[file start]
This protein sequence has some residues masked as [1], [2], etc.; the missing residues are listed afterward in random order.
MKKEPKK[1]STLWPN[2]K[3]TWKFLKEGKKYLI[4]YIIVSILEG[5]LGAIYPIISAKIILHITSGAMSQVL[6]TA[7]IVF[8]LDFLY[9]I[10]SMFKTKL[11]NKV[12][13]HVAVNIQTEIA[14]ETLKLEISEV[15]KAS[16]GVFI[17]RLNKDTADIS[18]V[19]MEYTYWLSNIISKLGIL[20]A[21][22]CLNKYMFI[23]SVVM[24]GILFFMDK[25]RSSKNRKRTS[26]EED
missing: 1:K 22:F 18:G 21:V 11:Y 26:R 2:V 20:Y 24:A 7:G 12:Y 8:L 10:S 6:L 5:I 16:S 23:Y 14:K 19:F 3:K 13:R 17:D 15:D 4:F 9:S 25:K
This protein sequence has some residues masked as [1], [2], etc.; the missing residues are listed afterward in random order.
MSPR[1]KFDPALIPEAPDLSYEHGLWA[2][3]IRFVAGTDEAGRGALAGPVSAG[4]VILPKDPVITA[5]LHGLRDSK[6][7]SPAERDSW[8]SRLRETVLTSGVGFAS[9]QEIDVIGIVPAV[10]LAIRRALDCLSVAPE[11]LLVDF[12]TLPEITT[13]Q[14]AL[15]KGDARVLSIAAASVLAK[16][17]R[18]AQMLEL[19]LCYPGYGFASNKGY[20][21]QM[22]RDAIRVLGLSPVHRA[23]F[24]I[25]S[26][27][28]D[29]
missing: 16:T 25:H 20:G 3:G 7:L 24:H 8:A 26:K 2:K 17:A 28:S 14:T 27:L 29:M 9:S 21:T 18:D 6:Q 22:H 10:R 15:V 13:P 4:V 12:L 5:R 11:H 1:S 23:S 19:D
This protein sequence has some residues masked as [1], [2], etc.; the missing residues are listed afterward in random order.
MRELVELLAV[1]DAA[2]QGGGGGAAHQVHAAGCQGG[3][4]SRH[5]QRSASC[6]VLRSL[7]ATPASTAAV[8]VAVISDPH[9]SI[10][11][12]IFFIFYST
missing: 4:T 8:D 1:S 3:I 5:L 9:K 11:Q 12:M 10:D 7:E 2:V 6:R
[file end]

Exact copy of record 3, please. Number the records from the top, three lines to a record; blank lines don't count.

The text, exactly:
This protein sequence has some residues masked as [1], [2], etc.; the missing residues are listed afterward in random order.
MRELVELLAV[1]DAA[2]QGGGGGAAHQVHAAGCQGG[3][4]SRH[5]QRSASC[6]VLRSL[7]ATPASTAAV[8]VAVISDPH[9]SI[10][11][12]IFFIFYST
missing: 4:T 8:D 1:S 3:I 5:L 9:K 11:Q 12:M 10:D 7:E 2:V 6:R